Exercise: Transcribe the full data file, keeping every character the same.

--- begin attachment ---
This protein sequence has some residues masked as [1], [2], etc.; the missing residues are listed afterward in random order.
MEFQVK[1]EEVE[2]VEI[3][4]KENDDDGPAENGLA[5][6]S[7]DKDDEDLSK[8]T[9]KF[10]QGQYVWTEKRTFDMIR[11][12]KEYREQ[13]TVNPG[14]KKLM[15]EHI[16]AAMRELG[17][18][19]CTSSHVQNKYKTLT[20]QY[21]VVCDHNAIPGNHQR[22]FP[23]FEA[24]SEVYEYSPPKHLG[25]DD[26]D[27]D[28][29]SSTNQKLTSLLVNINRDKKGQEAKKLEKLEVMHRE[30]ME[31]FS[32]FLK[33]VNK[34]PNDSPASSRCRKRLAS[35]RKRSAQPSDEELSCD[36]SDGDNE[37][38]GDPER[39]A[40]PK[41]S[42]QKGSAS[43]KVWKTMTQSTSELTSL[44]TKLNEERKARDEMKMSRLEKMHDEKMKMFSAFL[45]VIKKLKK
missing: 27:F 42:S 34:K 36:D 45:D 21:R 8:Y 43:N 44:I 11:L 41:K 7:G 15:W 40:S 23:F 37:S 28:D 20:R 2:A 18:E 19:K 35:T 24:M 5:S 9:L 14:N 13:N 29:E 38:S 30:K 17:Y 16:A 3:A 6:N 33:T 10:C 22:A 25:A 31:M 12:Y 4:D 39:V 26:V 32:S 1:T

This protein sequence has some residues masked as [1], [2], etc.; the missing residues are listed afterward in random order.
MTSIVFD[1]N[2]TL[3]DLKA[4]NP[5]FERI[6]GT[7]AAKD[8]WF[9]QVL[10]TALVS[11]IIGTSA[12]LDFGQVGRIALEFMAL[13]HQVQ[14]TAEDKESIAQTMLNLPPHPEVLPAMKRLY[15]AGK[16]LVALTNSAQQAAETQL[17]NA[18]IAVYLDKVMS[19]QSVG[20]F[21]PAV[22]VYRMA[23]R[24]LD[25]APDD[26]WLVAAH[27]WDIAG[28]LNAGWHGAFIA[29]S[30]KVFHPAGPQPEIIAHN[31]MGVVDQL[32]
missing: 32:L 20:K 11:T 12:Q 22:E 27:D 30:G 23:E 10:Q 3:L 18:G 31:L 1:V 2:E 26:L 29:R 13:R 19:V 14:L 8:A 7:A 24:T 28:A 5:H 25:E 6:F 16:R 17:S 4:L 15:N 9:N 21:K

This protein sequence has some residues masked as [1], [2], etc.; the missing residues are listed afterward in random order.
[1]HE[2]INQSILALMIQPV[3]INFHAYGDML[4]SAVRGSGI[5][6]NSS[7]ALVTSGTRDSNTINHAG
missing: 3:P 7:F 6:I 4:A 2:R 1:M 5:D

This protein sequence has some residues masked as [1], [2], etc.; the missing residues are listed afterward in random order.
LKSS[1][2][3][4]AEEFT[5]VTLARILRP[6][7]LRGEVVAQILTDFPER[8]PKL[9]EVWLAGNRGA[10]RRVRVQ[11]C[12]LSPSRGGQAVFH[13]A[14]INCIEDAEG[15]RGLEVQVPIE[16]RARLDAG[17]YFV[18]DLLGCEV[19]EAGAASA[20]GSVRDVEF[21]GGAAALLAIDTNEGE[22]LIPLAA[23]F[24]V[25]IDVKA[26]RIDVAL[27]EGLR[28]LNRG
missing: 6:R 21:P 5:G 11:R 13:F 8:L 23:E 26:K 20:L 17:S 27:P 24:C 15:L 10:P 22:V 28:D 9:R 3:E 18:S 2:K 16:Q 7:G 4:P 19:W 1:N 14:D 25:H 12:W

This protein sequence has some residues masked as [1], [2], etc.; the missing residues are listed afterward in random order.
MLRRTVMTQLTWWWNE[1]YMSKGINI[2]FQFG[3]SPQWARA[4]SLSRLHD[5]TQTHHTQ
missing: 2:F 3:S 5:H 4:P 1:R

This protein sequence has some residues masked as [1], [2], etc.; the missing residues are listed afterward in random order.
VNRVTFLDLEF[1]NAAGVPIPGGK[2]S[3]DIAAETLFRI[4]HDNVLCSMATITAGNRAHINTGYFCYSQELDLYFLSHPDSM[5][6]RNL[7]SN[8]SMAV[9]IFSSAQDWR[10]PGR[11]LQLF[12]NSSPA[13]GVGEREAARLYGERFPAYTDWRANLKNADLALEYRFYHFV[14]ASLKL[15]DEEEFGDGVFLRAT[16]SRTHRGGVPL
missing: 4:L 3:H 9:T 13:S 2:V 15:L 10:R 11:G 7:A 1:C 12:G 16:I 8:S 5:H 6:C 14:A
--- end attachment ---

This protein sequence has some residues masked as [1], [2], etc.; the missing residues are listed afterward in random order.
MEFQVK[1]EEVE[2]VEI[3][4]KENDDDGPAENGLA[5][6]S[7]DKDDEDLSK[8]T[9]KF[10]QGQYVWTEKRTFDMIR[11][12]KEYREQ[13]TVNPG[14]KKLM[15]EHI[16]AAMRELG[17][18][19]CTSSHVQNKYKTLT[20]QY[21]VVCDHNAIPGNHQR[22]FP[23]FEA[24]SEVYEYSPPKHLG[25]DD[26]D[27]D[28][29]SSTNQKLTSLLVNINRDKKGQEAKKLEKLEVMHRE[30]ME[31]FS[32]FLK[33]VNK[34]PNDSPASSRCRKRLAS[35]RKRSAQPSDEELSCD[36]SDGDNE[37][38]GDPER[39]A[40]PK[41]S[42]QKGSAS[43]KVWKTMTQSTSELTSL[44]TKLNEERKARDEMKMSRLEKMHDEKMKMFSAFL[45]VIKKLKK
missing: 27:F 42:S 34:K 36:D 45:D 21:R 8:Y 43:N 44:I 11:L 41:K 7:G 15:W 40:S 23:F 37:S 28:D 20:R 2:A 18:E 19:K 35:T 24:M 5:S 9:L 14:N 13:N 29:E 38:S 30:K 17:Y 16:A 3:A 6:N 33:T 10:C 22:A 25:A 31:M 12:Y 4:D 39:V 26:V 32:S 1:T

This protein sequence has some residues masked as [1], [2], etc.; the missing residues are listed afterward in random order.
MTSIVFD[1]N[2]TL[3]DLKA[4]NP[5]FERI[6]GT[7]AAKD[8]WF[9]QVL[10]TALVS[11]IIGTSA[12]LDFGQVGRIALEFMAL[13]HQVQ[14]TAEDKESIAQTMLNLPPHPEVLPAMKRLY[15]AGK[16]LVALTNSAQQAAETQL[17]NA[18]IAVYLDKVMS[19]QSVG[20]F[21]PAV[22]VYRMA[23]R[24]LD[25]APDD[26]WLVAAH[27]WDIAG[28]LNAGWHGAFIA[29]S[30]KVFHPAGPQPEIIAHN[31]MGVVDQL[32]
missing: 32:L 20:K 11:T 12:Q 22:E 27:D 30:G 23:E 10:Q 3:L 18:G 31:L 1:V 2:E 26:L 29:R 13:R 19:V 14:L 8:A 7:A 24:T 28:A 5:H 25:E 6:F 16:R 17:S 4:L 15:N 9:N 21:K

This protein sequence has some residues masked as [1], [2], etc.; the missing residues are listed afterward in random order.
[1]HE[2]INQSILALMIQPV[3]INFHAYGDML[4]SAVRGSGI[5][6]NSS[7]ALVTSGTRDSNTINHAG
missing: 3:P 7:F 6:I 4:A 2:R 1:M 5:D

This protein sequence has some residues masked as [1], [2], etc.; the missing residues are listed afterward in random order.
LKSS[1][2][3][4]AEEFT[5]VTLARILRP[6][7]LRGEVVAQILTDFPER[8]PKL[9]EVWLAGNRGA[10]RRVRVQ[11]C[12]LSPSRGGQAVFH[13]A[14]INCIEDAEG[15]RGLEVQVPIE[16]RARLDAG[17]YFV[18]DLLGCEV[19]EAGAASA[20]GSVRDVEF[21]GGAAALLAIDTNEGE[22]LIPLAA[23]F[24]V[25]IDVKA[26]RIDVAL[27]EGLR[28]LNRG
missing: 6:R 21:P 5:G 11:R 13:F 8:L 23:E 26:K 20:L 17:S 27:P 24:C 15:L 10:P 22:V 28:D 9:R 3:E 18:S 2:K 16:Q 7:G 4:P 19:W 1:N 14:D 25:H 12:W

This protein sequence has some residues masked as [1], [2], etc.; the missing residues are listed afterward in random order.
MLRRTVMTQLTWWWNE[1]YMSKGINI[2]FQFG[3]SPQWARA[4]SLSRLHD[5]TQTHHTQ
missing: 2:F 3:S 5:H 4:P 1:R

This protein sequence has some residues masked as [1], [2], etc.; the missing residues are listed afterward in random order.
VNRVTFLDLEF[1]NAAGVPIPGGK[2]S[3]DIAAETLFRI[4]HDNVLCSMATITAGNRAHINTGYFCYSQELDLYFLSHPDSM[5][6]RNL[7]SN[8]SMAV[9]IFSSAQDWR[10]PGR[11]LQLF[12]NSSPA[13]GVGEREAARLYGERFPAYTDWRANLKNADLALEYRFYHFV[14]ASLKL[15]DEEEFGDGVFLRAT[16]SRTHRGGVPL
missing: 4:L 3:H 9:T 13:S 2:V 15:L 10:R 11:G 7:A 1:C 12:G 16:I 8:S 5:H 6:C 14:A